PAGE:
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Davis, California

Thursday, May 23, 2024

Column: Bottom of the Ocean

Ah shit, you probably read my column title and thought to yourself, “Looks like this Asian guy is gonna talk about how emo he is and how much he likes Taking Back Sunday.”
Actually, now that I think about it, “bottom of the ocean” is a line from an Interpol song. “Stella was a Diver and She Was Always Down.” Either way, I’m not going to talk about my shitty music taste, though if you like WU LYF — we should seriously get some coffee.
Okay, let’s veer away from my thinly veiled attempts at trying to meet like-minded people and talk about the concept of a stone at the bottom of the ocean.
“Who the fuck cares about a stone at the bottom of the ocean?”
It’s a metaphor, bruhbruh.
Whether the stone at the bottom of the ocean is lonely or is in solitude is the monumental question that has baffled scientists, historians, astronomers, dentists and physicists from the dawn of time. Since it was first discovered that stones were at the bottom of the sea, mankind has struggled to determine whether the stones were alone or in solitude.
You may be wondering, what’s the difference?
Loneliness signifies the notion that people don’t really want to be alone. They just have no choice due to extenuating circumstances beyond their control. Like being really awkward. I’m guilty as charged. I mean, look at my fucking columnist picture.
Solitude, on the other hand, presents the idea of a person that enjoys being alone. If you’re wondering why I’m talking about people now instead of stones, it’s because that’s what the metaphor was referring to. Just clearing the fog up there. These people are essentially touted as introverts in today’s modern society.
I fall into the latter category, though there are times when I get a hankering for some human interaction. It’s not like introverts always want to be alone with their little books and imaginations. It’s just that we oftentimes prefer it to alternate forms of enjoyment like going to a rager, large sporting event or really anything involving a lot of people.
And let’s not get it twisted here. People that are lonely and often alone may not necessarily be introverts. They probably want to meet people and be surrounded by smiling faces. They just might be too shy to ever approach people. Uncle Poh is here for you. I love talking to people who don’t like to talk.
Try it sometime. Talk to the kid who always seems really quiet and doesn’t talk to anyone in class. You may be surprised by how much he or she has to say. Everyone just wants someone to listen and interact with them. It’s our inherent nature to crave attention and affection.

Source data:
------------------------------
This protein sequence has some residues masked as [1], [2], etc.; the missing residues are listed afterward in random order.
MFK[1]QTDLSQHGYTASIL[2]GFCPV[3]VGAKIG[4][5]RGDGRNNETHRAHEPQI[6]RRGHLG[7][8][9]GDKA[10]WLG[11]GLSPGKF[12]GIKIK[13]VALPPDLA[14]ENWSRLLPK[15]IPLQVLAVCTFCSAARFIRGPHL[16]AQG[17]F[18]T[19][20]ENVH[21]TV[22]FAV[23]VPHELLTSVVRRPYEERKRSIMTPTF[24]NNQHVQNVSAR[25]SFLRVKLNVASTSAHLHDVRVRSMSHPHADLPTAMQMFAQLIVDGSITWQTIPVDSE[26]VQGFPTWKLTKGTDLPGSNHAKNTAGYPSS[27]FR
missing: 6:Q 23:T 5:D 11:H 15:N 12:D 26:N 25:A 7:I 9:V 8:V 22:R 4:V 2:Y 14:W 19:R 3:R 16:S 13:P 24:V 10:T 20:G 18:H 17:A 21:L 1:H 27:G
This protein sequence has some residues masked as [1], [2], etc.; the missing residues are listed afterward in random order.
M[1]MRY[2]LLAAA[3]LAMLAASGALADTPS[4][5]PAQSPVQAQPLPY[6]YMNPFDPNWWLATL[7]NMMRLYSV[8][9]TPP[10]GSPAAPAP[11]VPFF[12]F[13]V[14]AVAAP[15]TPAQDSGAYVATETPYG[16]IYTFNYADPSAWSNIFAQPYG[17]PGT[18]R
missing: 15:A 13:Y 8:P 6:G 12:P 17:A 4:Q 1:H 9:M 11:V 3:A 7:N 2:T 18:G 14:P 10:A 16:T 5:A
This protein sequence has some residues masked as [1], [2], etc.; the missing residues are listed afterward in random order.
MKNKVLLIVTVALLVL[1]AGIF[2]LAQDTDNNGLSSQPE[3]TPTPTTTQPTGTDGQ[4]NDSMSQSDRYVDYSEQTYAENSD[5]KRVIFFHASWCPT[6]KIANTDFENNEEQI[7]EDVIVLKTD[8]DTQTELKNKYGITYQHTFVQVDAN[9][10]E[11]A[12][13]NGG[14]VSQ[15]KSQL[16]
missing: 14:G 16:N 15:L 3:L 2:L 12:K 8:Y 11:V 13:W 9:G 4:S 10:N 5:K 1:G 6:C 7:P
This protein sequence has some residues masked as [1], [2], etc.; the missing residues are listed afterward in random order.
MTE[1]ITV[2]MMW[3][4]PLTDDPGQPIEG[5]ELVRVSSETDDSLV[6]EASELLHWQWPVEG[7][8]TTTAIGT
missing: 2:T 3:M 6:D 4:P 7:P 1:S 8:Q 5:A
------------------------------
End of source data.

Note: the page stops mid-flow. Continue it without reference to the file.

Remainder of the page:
In a college setting, there may be unspoken standards that everyone feels like they have to live up to, like going out every Thursday, Friday and Saturday night. People feel embarrassed or lame to be home on a Friday night.
I’m starting to embrace the idea that it’s okay to stay in — if that’s what makes you more comfortable. Over the last couple weeks, I realized that I was going out just for the sake of going out. I didn’t want to spend the money. I didn’t particularly want to meet or talk to people. And I found myself wishing that I could have a little time to myself — not for masturbating, you sick fuck. I’m not going to be a hermit forever, but I’m more inclined to take the occasional Saturday off.
So introverts — embrace your introversion. Stay in if you want to. I know some of you already do, and that’s bully for you guys — but for those closet introverts out there who are putting up an extroverted persona to fit in, just drop it. I’m sure your extroverted friends would understand and wouldn’t even mind. Just keep doing you.
I’ll leave you with this quote from literary melancholy man, Charles Bukowski:
“I’ve never been lonely. I’ve been in a room — I’ve felt suicidal. I’ve been depressed. I’ve felt awful — awful beyond all — but I never felt that one other person could enter that room and cure what was bothering me … or that any number of people could enter that room.
In other words, loneliness is something I’ve never been bothered with because I’ve always had this terrible itch for solitude. It’s being at a party, or at a stadium full of people cheering for something, that I might feel loneliness.”
ANDREW POH is sinking like a stone in the sea and he’s burning like a bridge for your body. If you get the reference, contact him at apoh@ucdavis.edu.


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